Sleep and Autism

Anita Bennett-Stewart

Anita Bennett-Stewart

Behavioural Sleep Specialist & Behaviour Consultant

Sleep and Autism

Sleep habits of Autistic children

Sleep problems are a common concern for parents of all children. In fact, up to 50% of neurotypical children experience sleep difficulties, such as resistance to going to bed, waking often or for long periods overnight, or difficulty waking in the morning.1

However, these sleep concerns are experienced by up to 80% of Autistic children.2

Resolving sleep difficulties is important, as sleep is a critical component of our health and quality of life. Amongst Autistic children, research indicates that poor sleep is associated with significant behavioural impacts, such as higher aggression, inattention and risky behaviour.3

Poor sleep not only impacts the child, but can also impact the whole family. In fact, parents of neurodivergent children report poorer sleep than parents of neurotypical children.4 Improving sleep can not only benefit the child, but the rest of the household as well!

Although poor sleep is common amongst neurodivergent children, healthy sleep is achievable! Here are 3 steps that parents of Autistic children can take to support their child with sleep:

1. Review your child’s sleep concerns with a medical professional

Before beginning any changes to your child’s sleep routine or bedroom setting, it is critical to rule out any medical reasons for your child’s sleep issues. A medical professional, such as a General Practitioner, Pediatrician or Sleep Physician will be able to review these concerns with you and provide any further advice required.

2. Consider your child’s sleep hygiene

Once any medical causes for your child’s sleep concerns have been ruled out, you may like to consider improving your child’s sleep hygiene. “Sleep hygiene” refers to the good sleep habits your child has in place throughout the day and evening before sleep. These include:

    • A regular sleep and wake time each day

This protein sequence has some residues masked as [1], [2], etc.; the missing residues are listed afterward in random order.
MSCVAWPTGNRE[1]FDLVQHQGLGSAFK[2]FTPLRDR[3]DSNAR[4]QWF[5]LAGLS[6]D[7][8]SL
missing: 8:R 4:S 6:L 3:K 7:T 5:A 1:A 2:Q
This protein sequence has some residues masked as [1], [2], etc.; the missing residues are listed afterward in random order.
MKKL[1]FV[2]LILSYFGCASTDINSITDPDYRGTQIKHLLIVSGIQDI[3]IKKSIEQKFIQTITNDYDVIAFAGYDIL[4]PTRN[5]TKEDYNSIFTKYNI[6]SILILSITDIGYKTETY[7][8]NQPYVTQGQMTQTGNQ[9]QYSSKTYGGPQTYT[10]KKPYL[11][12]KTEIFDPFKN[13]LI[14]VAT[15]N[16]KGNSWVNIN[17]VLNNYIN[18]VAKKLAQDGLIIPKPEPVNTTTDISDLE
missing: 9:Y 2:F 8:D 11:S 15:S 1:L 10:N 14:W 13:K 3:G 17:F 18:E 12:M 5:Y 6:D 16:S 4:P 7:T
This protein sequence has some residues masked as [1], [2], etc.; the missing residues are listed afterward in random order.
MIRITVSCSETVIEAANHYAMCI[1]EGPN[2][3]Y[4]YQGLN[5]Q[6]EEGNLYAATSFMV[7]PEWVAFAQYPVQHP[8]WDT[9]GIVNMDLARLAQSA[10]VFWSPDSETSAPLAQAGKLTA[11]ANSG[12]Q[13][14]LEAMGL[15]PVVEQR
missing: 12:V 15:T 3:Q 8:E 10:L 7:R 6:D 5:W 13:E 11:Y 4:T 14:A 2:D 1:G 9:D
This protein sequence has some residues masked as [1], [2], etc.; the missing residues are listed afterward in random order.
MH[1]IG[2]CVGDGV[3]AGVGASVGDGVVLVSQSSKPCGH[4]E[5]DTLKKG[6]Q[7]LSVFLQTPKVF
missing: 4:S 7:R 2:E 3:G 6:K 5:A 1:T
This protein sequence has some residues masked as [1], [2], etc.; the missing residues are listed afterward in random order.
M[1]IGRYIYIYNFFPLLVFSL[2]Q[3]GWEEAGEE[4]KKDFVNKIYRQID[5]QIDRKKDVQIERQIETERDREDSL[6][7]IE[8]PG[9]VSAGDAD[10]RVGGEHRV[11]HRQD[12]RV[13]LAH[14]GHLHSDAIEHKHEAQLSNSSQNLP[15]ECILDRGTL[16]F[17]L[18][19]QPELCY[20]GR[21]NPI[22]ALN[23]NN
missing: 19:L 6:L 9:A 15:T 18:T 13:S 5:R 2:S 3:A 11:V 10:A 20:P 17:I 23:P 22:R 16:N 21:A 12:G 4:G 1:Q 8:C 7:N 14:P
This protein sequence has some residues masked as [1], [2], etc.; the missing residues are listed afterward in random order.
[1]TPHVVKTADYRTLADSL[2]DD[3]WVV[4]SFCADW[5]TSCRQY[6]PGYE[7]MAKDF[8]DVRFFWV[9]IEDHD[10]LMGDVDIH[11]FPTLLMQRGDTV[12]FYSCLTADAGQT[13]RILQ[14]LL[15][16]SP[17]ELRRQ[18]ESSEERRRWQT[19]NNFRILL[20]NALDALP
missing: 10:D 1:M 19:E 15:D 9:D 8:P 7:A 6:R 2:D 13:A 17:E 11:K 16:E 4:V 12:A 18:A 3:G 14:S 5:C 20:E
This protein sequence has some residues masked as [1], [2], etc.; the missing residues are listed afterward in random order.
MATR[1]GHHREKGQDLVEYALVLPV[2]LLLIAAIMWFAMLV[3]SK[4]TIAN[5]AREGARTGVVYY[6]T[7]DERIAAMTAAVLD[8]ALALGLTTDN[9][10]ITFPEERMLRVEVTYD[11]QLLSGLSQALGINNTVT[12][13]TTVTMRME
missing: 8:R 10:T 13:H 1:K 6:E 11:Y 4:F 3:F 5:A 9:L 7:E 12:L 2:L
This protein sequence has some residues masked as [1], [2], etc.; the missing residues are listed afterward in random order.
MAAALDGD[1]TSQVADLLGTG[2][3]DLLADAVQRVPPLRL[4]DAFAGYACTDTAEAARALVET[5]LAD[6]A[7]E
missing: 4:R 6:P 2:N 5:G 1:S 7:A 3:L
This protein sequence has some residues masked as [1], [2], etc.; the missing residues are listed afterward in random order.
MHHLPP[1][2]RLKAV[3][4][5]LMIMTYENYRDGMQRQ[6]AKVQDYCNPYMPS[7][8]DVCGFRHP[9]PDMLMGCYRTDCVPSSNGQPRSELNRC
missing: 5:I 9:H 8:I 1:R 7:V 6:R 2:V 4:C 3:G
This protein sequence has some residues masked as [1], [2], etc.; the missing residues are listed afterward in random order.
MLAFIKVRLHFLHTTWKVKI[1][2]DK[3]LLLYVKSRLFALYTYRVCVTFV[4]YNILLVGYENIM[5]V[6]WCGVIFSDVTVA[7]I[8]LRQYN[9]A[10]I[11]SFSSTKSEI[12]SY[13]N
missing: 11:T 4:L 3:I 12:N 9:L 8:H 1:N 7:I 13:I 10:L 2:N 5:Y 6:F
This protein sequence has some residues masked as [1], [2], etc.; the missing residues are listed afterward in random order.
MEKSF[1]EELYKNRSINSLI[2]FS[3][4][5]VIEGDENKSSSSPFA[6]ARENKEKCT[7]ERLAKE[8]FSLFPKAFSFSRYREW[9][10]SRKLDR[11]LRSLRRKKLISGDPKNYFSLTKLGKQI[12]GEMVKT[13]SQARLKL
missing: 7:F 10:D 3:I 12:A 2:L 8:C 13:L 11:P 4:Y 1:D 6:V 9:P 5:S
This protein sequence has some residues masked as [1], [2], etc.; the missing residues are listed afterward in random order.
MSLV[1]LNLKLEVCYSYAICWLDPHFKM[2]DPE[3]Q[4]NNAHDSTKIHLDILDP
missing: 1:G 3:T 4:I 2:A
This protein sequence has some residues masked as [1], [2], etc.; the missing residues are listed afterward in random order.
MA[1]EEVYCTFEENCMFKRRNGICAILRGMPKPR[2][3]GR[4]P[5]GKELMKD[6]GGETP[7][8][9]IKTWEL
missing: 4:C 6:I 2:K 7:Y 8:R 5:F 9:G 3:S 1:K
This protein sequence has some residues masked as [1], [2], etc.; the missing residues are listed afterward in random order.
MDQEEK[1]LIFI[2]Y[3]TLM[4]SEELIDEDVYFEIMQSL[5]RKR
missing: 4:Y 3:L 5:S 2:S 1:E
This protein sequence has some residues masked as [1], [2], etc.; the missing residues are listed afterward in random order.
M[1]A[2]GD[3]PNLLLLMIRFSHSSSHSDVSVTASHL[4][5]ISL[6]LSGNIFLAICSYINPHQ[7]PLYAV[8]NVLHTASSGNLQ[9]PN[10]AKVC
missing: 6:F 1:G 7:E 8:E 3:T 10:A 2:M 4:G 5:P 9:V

• Avoiding caffeine, bright lighting and high activity before bedtime
    • Having a quiet, dark and comfortable bedroom
    • Associating the bed with sleep, rather than a playspace
    • Having a consistent bedtime routine each evening

3. Reach out for help if needed! 

If your child continues to have sleep difficulties, reach out to a Sleep Physician or behavioural sleep specialist for more help. A qualified, trusted professional can provide further individualised advice on how to support your child to sleep better.

Disclaimer: The advice in this article is general in nature. If your child experiences sleep difficulties, reach out to a trusted professional for further individualised advice and support.


  1. Jin, C. S., Hanley, G. P, & Beaulieu, L. (2013). An individualised and comprehensive approach to treating sleep problems in young children, Journal of Applied Behaviour Analysis, 46(1), 161-180.
  2. Richdale, A. L., & Schreck, K. A. (2009). Sleep problems in Autism Spectrum Disorders: Prevalence, nature & possible biopsychosocial aetiologies, Sleep Medicine Reviews, 13, 403-411
  3. Becker, S. P., Sidol, C. A., Van Dyk, T. R., Epstein, J. N., & Beebe, D. (2017). Intraindividual variability of sleep/wake patterns in relation to child and adolescent functioning: A systematic review, Sleep Medicine Reviews, 34, 94-121
  4. Gallagher, S., Phillips, A. C., & Carroll, D. (2010). Parental stress is associated with poor sleep quality in parents caring for children with developmental disabilities. Journal of Pediatric Psychology, 35(7), 728-737
  5. Sleep Health Foundation. (2022). Sleep hygiene: good sleep habits. 


0422 457 363

9/56 Buffalo Rd, Gladesville NSW , 2111

0422 457 363

9/56 Buffalo Rd, Gladesville NSW , 2111

Super Kids acknowledges each individual’s personal preference to use identity-first or person-first language to describe themselves or their loved one. We interchangeably use both language conventions and therefore refer to both autistic children and children with autism.